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Face Flying the Tetra-15/HP-24 - January 2012

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Flight test notes from N599GK, 28 Jan 2012, Arlington, WA

You have a great sailplane, Brad! I found your Tetra-15/HP-24 to be a joy to fly, with no major issues evident in flight. Even with my 6' 1" height, I had another detent of rudder authority available if needed, and while the top of my head was close to the canopy, I was wearing a sweatshirt, winter jacket and the chute. The cockpit size for you will be perfect, especially for those long cross-country adventures.

Stick feel and throw are well balanced in pitch and roll. I held the stick slightly forward of a neutral position for the initial part of the takeoff roll, which lifted the tail wheel in the early part of the takeoff. Even with only a small 4-5 knot headwind on takeoff behind the SuperCub tow plane, the Tetra-15 had no tendency to drop a wing on takeoff roll, and the ailerons felt responsive a few seconds after the takeoff roll began. As the tow continued, I held neutral stick and allowed the bird to fly herself off at around 50 knots. Once away from the bumps of the grass runway, climb out behind the towplane was smooth and effortless, with the trim in the third detent back, which provided very light stick forces at my weight of 205 pounds. Visibility forward was very good, with no issues keeping the tow plane in sight. Above 1500 feet, the air became quite turbulent, but I had no problem maintaining a very stable tow position.

I tried raising the gear as I passed 3000 feet AGL, since I was so stable behind the towplane. I made two attempts, but just couldn't get good leverage, and decided to wait until I released from tow to try in earnest. I had very good roll response once I separated from the tow, and successfully raised the gear with a concerted lift of the handle. Some tweaking will be needed to reduce the force needed to get the gear up, but the gear doors appeared to seal tight, with no wind noise from the lower fuselage area.

Since we had pre-briefed formation flying with the tow plane for some in-flight photos, I joined back up on the towplane's right wing, and the Tetra-15 was very controllable while formation flying with the towplane for the photos, with speed ranging from 60 to 105 knots at 0 and -1 flap settings while maneuvering in the formation flight and repositioning for decent photos. At the 3rd detent trim position, I did notice a tendency for the Tetra-15 to really want to smoke along, so I stabilized at around 55-60, and set the pitch trim back to about 5 or 6 detents. I just need to figure out the best trim setting for me to keep her slowed down a bit - she wants to haul! Flap use is intuitive, and we need to explore best cruise flap settings and use of +1 and +2 options for landing. I did notice that the flap handle moved from +1 to 0 with very little force, and might needed to be tightened up a bit to avoid inadvertent flap setting changes.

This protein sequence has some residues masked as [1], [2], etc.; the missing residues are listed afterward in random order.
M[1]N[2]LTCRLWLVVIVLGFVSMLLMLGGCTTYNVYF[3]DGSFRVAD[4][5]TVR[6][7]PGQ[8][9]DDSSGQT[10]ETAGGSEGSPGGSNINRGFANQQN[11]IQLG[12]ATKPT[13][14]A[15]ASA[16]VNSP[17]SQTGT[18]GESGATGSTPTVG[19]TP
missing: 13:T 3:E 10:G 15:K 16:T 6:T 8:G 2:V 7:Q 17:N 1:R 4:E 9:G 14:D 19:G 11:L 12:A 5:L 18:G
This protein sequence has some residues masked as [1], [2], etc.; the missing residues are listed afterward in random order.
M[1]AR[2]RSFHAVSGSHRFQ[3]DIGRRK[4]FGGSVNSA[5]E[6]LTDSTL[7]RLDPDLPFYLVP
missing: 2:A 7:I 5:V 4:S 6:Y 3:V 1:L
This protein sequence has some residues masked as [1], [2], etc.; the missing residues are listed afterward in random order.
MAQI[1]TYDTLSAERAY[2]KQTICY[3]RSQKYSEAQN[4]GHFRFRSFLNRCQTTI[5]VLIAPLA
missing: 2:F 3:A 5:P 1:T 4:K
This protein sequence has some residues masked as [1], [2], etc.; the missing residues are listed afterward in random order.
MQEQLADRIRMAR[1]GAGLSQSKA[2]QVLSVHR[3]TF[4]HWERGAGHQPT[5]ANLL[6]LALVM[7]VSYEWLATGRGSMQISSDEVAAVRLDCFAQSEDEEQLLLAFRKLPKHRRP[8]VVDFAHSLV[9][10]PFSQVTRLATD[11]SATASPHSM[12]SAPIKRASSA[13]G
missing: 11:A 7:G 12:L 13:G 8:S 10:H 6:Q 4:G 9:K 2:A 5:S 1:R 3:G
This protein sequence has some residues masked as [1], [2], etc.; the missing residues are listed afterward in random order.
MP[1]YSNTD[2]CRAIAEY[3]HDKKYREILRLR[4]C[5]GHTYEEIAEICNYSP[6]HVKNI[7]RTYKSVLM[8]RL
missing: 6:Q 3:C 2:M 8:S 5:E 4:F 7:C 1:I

The Tetra-15 is easy to keep coordinated in shallow- and medium-banked turns, with normal coordinated rudder input needed rolling into and out of turns. I tried slow flight to 42 knots, approaching a stall, and noticed a very slight tendency to drop the left wing, but the air was quite turbulent and it was not a good environment for a very quantitative assessment of slow flight capabilities.

I did notice the howling noise that you had experienced during different portions of the flight, but especially in the 55-65 knot regime with the flaps at the +1 position. I was able to increase/reduce the noise using different flap settings, but it was hard to isolate the true source, but it did seem to originate aft of the cockpit, but I couldn't isolate it to the cockpit air exhaust area. We'll have to try taping the exhaust port to see if it provides immediate relief, or if it's related to the tape on the rudder that could be vibrating.

Regarding instrumentation, we discussed the obvious need for a replacement altimeter, while the GPS backup readout matched the tow plane altimeter within 100 feet. Airspeed comparison with a calibrated baseline will be needed later, but generally also matched the towplane during today's flight. Your radio was quite clear, and the speaker arrangement near my right shoulder worked well.

I lowered the gear before practicing a few approaches at altitude, and unlike the raising heroics, lowering the gear was comparatively easy, with a reassuring locking sound when the handle was down. I configured for landing at +1 flaps, and flew a full practice approach at altitude, noting that spoiler activation produced little to no pitch change.

Once I descended for the actual pattern and landing, I had very good visibility in the pattern, with the spoilers easy to deploy and very effective in accurately controlling my aimpoint. With a little practice, you'll have no problem in short fields. I flared and touched down at around 47-48 knots, touching the tail wheel and the main wheel nearly simultaneously. I just tapped the brake slightly, but it seemed to work well.

Overall, I really enjoyed flying your Tetra-15! It's a very comfortable ship, with only a few issues to work through beyond expanding the speed envelope, exercising more stalls, slips and potentially spins - Gear retraction force needs to be reduced, investigate the howling noise aft of the cockpit, especially at +1 flap setting, and assess if the flap handle moves too easily from +1 to zero.

Overall, Brad, you've built yourself a keeper! She's a blast to fly, and looks great also!

Here's a link to a compilation of cockpit video from the first flight tests: Tetra-15 Flight Video.

Epilogue

After years of successful soaring, Brad and the Tetra-15 made the cover of Soaring magazine in March 2018. Way to go, Brad!